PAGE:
• the £10,000 personal allowance comes into effect in April 2014 as planned
  • married couples will be able to tarnsfer £1,000 of their personal allowance from April 2015, but only if neither is a higher rate tax payer
  • the state pension age is set to increase to 68 from the mid 2030’s and then 69 from the late 2040’s
  • the planned reduction in pension contribution annual limits from £50,000 to £40,000 and the lifetime limit reduction to £1.25m will take effect in April 2014 as planned
  • introduced a UK capital gains tax charge on the sale of UK residential property by non residents with effect from April 2015, in respect of increases in value after that date
  • tinkered with Principal Private Residence relief to reduce the exempt final period of ownership from 3 years to 18 months, thus slightly reducing the tax benefits from flipping residences
  • introduced a new Class 3A voluntary NIC contribution for pensioners wishing to top up their state pension entitlement
  • there were no changes to capital gains tax entrepreneurs’ relief or to inheritance tax
  • the introduction of the new Universal credit system will continue as planned

Other measures:

  • the proposed trust simplification measures that have been consulted on over the summer will be introduced in part in 2015, but further consultation is to take place on certain aspects
  • the heralded amendments to the Community Amateur Sports Club rules will take effect from April 2014

Jane Parry, Tax Partner.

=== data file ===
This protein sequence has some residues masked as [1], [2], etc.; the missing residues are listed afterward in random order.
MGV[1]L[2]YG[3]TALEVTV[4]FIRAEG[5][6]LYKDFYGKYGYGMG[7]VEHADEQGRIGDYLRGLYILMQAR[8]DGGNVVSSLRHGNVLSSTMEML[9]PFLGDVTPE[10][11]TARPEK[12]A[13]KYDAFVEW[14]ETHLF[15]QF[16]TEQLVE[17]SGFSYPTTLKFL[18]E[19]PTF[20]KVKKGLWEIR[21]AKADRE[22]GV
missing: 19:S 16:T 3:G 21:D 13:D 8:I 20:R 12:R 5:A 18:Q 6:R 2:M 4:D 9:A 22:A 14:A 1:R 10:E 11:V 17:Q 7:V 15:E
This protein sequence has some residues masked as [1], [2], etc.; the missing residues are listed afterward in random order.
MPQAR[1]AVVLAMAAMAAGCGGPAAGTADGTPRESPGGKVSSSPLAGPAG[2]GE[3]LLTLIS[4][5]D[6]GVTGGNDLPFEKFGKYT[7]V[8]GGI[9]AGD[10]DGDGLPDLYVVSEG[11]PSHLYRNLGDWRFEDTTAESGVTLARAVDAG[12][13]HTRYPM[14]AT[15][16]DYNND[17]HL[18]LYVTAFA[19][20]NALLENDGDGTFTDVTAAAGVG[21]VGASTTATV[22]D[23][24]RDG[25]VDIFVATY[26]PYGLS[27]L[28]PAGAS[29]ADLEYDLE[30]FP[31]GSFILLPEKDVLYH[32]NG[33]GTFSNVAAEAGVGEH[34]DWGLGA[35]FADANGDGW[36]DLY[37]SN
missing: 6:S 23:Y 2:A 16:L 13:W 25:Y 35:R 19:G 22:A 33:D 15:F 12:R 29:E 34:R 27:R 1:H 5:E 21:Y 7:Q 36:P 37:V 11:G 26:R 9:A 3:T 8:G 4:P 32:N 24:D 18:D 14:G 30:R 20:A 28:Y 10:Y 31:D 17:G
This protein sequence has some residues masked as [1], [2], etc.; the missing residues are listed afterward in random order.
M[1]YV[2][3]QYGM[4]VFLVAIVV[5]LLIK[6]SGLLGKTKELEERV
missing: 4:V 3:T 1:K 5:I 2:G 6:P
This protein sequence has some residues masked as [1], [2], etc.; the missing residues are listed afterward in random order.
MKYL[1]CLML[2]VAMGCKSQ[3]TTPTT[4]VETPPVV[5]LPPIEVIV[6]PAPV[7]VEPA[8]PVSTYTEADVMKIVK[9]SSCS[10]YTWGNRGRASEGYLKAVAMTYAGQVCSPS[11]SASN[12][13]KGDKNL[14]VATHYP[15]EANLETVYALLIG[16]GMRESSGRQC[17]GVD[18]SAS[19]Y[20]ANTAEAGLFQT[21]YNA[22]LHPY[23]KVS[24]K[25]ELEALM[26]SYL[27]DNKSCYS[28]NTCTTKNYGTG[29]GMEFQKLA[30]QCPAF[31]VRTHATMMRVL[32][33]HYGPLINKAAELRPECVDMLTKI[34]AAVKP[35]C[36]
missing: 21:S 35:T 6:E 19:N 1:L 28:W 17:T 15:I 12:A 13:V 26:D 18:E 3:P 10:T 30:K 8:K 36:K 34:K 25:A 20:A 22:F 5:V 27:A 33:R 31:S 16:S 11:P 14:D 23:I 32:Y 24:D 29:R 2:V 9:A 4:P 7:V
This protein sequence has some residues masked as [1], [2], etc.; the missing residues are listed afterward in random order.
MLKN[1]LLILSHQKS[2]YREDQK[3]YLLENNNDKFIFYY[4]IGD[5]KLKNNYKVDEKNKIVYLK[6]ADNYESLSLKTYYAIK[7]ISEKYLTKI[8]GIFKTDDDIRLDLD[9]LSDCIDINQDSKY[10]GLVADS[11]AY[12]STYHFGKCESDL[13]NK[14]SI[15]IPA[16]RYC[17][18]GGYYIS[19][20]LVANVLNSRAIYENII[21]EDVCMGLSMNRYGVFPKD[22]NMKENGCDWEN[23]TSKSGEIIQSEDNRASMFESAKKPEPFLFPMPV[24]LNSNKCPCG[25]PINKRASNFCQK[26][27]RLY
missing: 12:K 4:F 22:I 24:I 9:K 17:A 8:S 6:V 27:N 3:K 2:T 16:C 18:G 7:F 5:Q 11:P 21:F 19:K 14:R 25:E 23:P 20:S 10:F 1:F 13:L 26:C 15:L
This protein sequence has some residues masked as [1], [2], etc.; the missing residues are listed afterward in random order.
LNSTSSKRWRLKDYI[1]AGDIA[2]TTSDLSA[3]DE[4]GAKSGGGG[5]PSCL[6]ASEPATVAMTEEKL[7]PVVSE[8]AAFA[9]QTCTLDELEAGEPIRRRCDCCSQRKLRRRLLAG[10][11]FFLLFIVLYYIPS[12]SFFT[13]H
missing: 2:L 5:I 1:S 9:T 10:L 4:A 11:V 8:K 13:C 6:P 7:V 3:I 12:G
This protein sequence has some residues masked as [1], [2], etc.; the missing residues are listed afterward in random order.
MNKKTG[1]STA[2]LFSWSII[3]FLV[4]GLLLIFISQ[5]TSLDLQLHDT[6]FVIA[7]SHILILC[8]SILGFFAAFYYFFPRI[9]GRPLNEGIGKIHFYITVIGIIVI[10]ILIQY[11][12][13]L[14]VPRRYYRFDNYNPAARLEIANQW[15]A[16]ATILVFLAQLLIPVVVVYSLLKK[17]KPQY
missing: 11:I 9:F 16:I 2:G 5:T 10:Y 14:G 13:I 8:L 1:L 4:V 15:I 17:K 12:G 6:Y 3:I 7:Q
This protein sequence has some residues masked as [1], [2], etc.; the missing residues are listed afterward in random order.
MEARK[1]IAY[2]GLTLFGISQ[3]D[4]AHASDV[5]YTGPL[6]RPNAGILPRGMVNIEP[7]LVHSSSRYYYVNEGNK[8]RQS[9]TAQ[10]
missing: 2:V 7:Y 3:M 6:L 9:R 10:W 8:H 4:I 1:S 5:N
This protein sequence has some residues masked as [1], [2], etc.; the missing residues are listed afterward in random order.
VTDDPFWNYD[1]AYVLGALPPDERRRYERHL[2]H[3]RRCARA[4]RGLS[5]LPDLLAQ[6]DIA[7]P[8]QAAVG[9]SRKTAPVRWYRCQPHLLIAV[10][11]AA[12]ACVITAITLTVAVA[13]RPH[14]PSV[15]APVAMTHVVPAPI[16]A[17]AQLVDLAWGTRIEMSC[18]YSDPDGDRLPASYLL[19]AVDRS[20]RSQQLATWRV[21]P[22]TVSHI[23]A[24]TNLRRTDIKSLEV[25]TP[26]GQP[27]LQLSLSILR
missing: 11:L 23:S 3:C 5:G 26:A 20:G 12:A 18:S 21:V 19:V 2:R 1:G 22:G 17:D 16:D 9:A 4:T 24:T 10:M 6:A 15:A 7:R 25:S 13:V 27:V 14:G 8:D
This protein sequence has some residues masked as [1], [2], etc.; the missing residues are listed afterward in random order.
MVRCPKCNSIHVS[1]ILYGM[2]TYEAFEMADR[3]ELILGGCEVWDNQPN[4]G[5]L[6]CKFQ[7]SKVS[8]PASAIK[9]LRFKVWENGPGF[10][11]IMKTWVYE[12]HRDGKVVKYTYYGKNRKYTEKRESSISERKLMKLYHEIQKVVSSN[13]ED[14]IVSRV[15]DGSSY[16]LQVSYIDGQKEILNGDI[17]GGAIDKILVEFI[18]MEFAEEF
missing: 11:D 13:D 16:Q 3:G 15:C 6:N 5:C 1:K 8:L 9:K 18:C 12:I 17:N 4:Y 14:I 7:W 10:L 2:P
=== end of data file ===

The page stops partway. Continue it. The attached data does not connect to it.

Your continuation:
Dont fall into the GAAP!

You may or may not have heard about the biggest change in accounting standards for over 20 years.

From 1 January 2015 UK Generally Accepted Accounting Principles (GAAP) will be changed to adopt three new Financial Reporting Standards, of which FRS 102 will be the most important.

The changes are mandatory for accounting periods beginning on or after 1 January 2015 and will impact all medium-sized and large companies.

Whilst 2015 remains a distance away, the changes mean that companies will need to reinstate their balance sheets as early as January 2014, so early as January 1st 2014, so early consideration of the changes is vital.

The impact of the required changes could be:

  • The accounting treatment of certain items will alter, such as goodwill and deferred tax, leading to posssible reductions in distributable reserves potentially affecting companies’ abilities to declare dividends.
  • Valuations of goodwill could dramatically diminish as potential reductions in useful estimates are probable.  Changes such as these could lead to a decline in reported profits. 
  • Alterations to certain accounting treatments could lead to a drop in reported operating profits and potentially net assets, adversely impacting covenant calculations.
  • Re-valued assets which currently do not incur any deferred taxation, will be treated differently and aditional liabilities recognised.

Pension schemes, subsidiary companies and charities could also be affected.  We recommend that you speak to us now to determine how these changes will affect you; the earlier you start preparing for these changes the better equipped you will be.

We can guide you through this transition step-by-step to ensure your business is fully prepared for the impending challenges.

Chris Johnson, Corporate Services Team.